There are some things to consider before you go crazy on the wedcrafts.
Should you DIY? I'll be honest, it's not for everybody. Some people don't have the skills. Some people have the skills, but don't have the time.
Still debating? How about some practical guidelines?
You should DIY if:
*You have a vision that you are sure that only YOU can pull off.
And even if you're sure, make sure you have a backup plan, and some help lined up.
*You have the time to devote to the crafting that is required.
A good rule of thumb is to allot at least twice the time that you think you're going to need. Also, be realistic. If it takes you 20 minutes to glue one paper flower together, why would you think that you could do a whole centerpiece in one night, much less three? Do you even HAVE a spare evening to devote to wedding crafting? If you work full time and have a lot going on, you may not have the chances you think you will to get things finished.
*You have the money to devote to the crafting that is required.
Crafting is USUALLY the cheaper option, but not always. Hard to find or specialized components may cost extra money. Don't forget to consider quantities, too. Supplies for place cards or favors for 200 people will take more funds than place cards or favors for 50. Sometimes buying in bulk can help, but not always.
*You have the skills or motivation to do the craft you want.
Craft what you know, and branch out only if you're willing to take a risk. I sewed my dress, but I am not a paper crafter. Aside from some origami here and there, I find messing with paper kind of boring. So I did not attempt to make my own invitations. It would have only frustrated me and I would probably have not given them the proper effort. Keep the skill level needed to just above where you are now. If you've never done lacework, your wedding is probably not to time to attempt to knit a lace shawl. Don't add unnecessary frustration.
*You have the energy to do all the crafting.
If your decorationss are going to require you staying up late and running yourself ragged, they're not worth it. Your wedding is a celebration, and you can't celebrate if you're worn out from everything you've had to do!
*You can handle disappointment.
Sometimes things go wrong. Sometimes a sash doesn't lay how you want. Sometimes certain flowers are not available. If your plan will completely fall apart if one thing goes wrong, make sure that you have a backup plan!
You are no less of a crafter if you don't hand craft all of your wedding accessories!
You can find all the great ideas, but when it comes to your time, energy and money, be practical. Don't go crazy unless you have crazy resources to back it up.
So if you've read this and weighed the options and still want to craft up your wedding, have at it and good luck!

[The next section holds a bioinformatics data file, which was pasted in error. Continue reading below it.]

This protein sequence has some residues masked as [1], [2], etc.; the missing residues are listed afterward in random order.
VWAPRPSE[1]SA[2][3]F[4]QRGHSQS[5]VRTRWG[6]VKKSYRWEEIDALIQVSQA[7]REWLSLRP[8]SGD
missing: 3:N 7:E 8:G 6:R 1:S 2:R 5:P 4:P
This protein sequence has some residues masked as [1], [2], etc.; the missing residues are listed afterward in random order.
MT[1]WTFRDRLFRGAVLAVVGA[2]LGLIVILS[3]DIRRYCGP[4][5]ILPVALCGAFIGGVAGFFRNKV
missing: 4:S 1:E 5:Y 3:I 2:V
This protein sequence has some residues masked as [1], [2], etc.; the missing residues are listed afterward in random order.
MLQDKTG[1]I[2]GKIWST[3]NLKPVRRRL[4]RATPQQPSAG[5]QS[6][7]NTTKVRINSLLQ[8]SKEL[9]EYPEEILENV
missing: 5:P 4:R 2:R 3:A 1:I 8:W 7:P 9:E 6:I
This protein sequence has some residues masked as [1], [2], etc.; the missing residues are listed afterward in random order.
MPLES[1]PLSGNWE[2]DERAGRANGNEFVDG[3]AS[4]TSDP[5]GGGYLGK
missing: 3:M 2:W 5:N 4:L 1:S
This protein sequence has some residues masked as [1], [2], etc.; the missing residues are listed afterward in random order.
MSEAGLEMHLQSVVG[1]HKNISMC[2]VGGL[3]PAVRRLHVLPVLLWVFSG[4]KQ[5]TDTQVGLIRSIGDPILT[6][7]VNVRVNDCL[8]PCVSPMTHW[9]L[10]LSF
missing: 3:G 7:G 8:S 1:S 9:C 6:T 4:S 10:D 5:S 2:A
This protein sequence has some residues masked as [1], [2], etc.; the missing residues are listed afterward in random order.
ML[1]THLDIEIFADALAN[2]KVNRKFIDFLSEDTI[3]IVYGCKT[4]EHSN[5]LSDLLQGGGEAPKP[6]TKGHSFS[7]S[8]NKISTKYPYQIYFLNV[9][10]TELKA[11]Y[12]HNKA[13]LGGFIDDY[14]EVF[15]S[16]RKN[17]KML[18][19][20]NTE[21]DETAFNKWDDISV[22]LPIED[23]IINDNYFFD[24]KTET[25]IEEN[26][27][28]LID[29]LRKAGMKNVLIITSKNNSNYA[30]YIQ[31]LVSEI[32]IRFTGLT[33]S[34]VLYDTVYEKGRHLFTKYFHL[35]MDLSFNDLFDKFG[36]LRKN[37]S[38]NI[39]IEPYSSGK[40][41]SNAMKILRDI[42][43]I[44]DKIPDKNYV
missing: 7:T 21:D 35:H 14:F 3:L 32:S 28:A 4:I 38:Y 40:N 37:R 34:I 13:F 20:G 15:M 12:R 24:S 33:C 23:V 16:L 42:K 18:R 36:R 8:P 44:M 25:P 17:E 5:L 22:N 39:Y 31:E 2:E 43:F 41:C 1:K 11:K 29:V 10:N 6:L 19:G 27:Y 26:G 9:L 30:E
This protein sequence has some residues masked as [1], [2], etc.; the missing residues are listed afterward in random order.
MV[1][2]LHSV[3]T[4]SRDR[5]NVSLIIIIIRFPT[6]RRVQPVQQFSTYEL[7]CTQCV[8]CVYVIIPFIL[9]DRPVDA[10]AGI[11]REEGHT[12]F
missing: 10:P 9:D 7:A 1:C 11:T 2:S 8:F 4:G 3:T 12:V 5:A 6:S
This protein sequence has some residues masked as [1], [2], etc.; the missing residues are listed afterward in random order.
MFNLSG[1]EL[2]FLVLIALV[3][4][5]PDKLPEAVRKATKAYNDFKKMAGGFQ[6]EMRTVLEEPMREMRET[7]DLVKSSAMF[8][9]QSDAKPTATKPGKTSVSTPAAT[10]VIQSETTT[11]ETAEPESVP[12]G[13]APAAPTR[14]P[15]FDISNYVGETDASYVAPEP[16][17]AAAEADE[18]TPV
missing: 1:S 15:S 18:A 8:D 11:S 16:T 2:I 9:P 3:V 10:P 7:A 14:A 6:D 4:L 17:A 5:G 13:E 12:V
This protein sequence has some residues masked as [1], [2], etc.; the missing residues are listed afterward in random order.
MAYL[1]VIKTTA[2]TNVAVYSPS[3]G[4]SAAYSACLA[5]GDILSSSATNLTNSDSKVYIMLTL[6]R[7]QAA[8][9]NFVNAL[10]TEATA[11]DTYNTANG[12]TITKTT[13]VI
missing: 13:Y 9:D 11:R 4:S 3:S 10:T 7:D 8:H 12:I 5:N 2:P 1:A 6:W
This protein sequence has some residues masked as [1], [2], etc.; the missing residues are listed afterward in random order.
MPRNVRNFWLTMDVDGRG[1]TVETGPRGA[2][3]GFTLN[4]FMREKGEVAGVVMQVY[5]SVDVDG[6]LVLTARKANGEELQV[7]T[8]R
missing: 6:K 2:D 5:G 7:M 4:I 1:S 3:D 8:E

Thursday, August 4, 2011
I know, you're thinking, wait, why didn't you make her a blanket??
Well, quite frankly, I was burnt out on blankets. Not to mention it's JULY and it's ROASTING, and there were a billion blankets on her registry already.
I'll have plenty of chances to make Baby B lots of things while she's growing up.
But don't worry, they're still getting handmade things! Mama had registered for some nursing covers, and didn't get any, so this weekend, I whipped up two to send down to her.
Her only requirements were that it involve pink. Not a problem. I tried to aim for classier prints, because I'm sure she's surrounded by baby prints all the time and would like some adult themes now and then.
I know, the desk chair doesn't make a very effective model, but it was late...
I used This tutorial. This was super simple and fast (especially for my first time working with boning, too!).
So I've sent them off to her (and a cute little headband for B, which I forgot to take a picture of...ooops.) and we'll see how they work!
Tuesday, August 2, 2011
My friend Rachel had a stroke a few months ago. She was traveling when it happened, and after some long stints in various facilities away, she's now in a rehab facility 20 minutes from home. She's doing very well with her rehab, and is getting stronger and better every day. I'm so proud of her!
I wanted to make her something, so I plotted. She loves Dr. Who, so I figured that I would try and make her something Whovian, but yet I still wanted to make the pattern so that it would stand on its own without the Who reference. So I made her a Tardis door scarf.
It's done with acrylic for easy care. I was a little concerned because the finishing kind of killed the stitch relief pattern, but I think the effect is still there. I got to visit her on my way home this weekend, and got to give her the scarf. She is very pleased with it, and I'm very happy that she liked it.
I am considering writing up the pattern and making it available for download for a small fee. All proceeds from the downloads would go to her and the family to help with the bills. If you would be interested in the pattern, please let me know! I would love for the love to continue well after the scarf!
Monday, August 1, 2011
I feel so incredibly lucky that I have family that's willing to spend the time and energy to make something like this for us.
Thank you, Grandma! I love you!